In almost every FTC game, a system for transport is necessary to place one game element into a higher one. This was seen by putting the balls into rolling goals, putting blocks into crates, putting rings onto a stand, etc. It is important to understand possible ways to raise game elements so you can pick the right one for a certain situation.
An arm is the simplest to make out of all lifting mechanisms. It uses an arm, which can be made out of a variety of materials, like a C-Channel, on a pivot, which transfers an element from one area to another. Arms can be quite common in FTC; they are easy to build and can be quick. However, there are a couple of issues with arms. For one, the center of mass changes for the robot when the arm swings; this can lead to toppling if the robot is not stable. Furthermore, in general, it is difficult for arms to reach higher heights. Arms also do not have the ability to minutely change their height so they can adjust. The arm swings along a fixed path, so it can be difficult to score if there are minute differences in height. An example of this would be block scoring on the pendulum in Block Party; the pendulum was swinging and changing height, so it could potentially be awkward for the arm to score if the height differences are not accounted for when built.
Linear slides are the most commonly seen lifting mechanism in FTC. It is composed of various slides that are pulled on by a string or wire, attached to a spool powered by a motor. Linear slides have the advantage of finite control of height. It also can raise to higher heights than an arm can.
The idea of linear slides is to have multiple stages that lift to different levels. Each level is attached to a piece that holds a bearing; this is what the string goes through. When the pulley rotates, the string tightens, which then pulls up the linear slides in stages along with it.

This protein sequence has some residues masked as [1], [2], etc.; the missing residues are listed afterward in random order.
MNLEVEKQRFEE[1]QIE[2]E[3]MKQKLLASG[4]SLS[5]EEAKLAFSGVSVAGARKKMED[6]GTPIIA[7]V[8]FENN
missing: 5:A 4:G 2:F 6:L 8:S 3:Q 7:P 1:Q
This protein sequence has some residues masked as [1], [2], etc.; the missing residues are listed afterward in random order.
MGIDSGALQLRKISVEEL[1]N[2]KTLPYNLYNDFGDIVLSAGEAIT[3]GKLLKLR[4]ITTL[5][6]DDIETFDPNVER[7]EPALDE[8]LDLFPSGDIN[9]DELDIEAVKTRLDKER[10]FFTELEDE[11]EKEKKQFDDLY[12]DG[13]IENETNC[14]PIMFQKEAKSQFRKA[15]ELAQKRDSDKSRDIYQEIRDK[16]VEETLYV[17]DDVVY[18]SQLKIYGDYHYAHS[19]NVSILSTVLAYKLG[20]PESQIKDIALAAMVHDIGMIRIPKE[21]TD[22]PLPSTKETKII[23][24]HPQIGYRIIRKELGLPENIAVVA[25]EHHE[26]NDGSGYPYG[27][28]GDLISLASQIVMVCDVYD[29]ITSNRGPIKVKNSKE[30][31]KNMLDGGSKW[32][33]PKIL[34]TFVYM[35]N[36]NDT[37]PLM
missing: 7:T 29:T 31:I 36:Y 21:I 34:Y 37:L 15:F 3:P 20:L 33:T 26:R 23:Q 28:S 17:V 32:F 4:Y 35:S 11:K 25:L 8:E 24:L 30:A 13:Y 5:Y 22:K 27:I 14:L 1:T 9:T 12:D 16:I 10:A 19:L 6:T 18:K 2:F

There are various options which you can use for linear slides.
80-20 is a very effective option to use for slides. 80-20 is very robust and strong; it is not liable to break or wobble at all, even at high heights. Even so, 80-20 has its drawbacks. It is heavier than other options and it also stacks on each other, taking up a lot space.
Drawer Slides are also another option. Depending on the drawer slide that you choose, they can be heavy or light. In general, they take up a lot less space than 80-20 because they are a lot thinner. However, they tend to wobble a lot at higher heights, unless you double them up with slides on both sides.
An example of drawer slides working can be seen in this video by Vulcan Robotics: https://www.youtube.com/watch?v=mreE2uoC4MU
There are many other linear slides that can be used in FTC. For example, our team utilized Misumi slides, which were lightweight aluminum slides that would not take up a lot of space in the robot. Feel free to explore other options that may not be listed that would be more effective for a certain situation.
Scissor Lifts are another option for raising objects. They are very commonly seen in the real world, but not as much in FTC. While scissor lifts accomplish similar things that the slides do, they also have several drawbacks. At higher heights, scissor lifts have potential to bend and tip; this was seen during the Bowled Over Season. It is also quite difficult to work with, since getting fingers caught in there is not fun.
Rack and Pinion
A rack and pinion system can also be used. Tetrix came out with its own rack and pinion system, which some teams use. The idea of a rack and pinion is similar to a slide, but instead of using a string, a gear turns along a track of teeth, which extends the slide. It can be made to be very effective, but is more difficult to pull off than linear slides, which is why linear slides are more common.
Eagles Robotics Xperience came out with a very successful rack and pinion design; they cut C-Channels in half to make the system very compact and sturdy.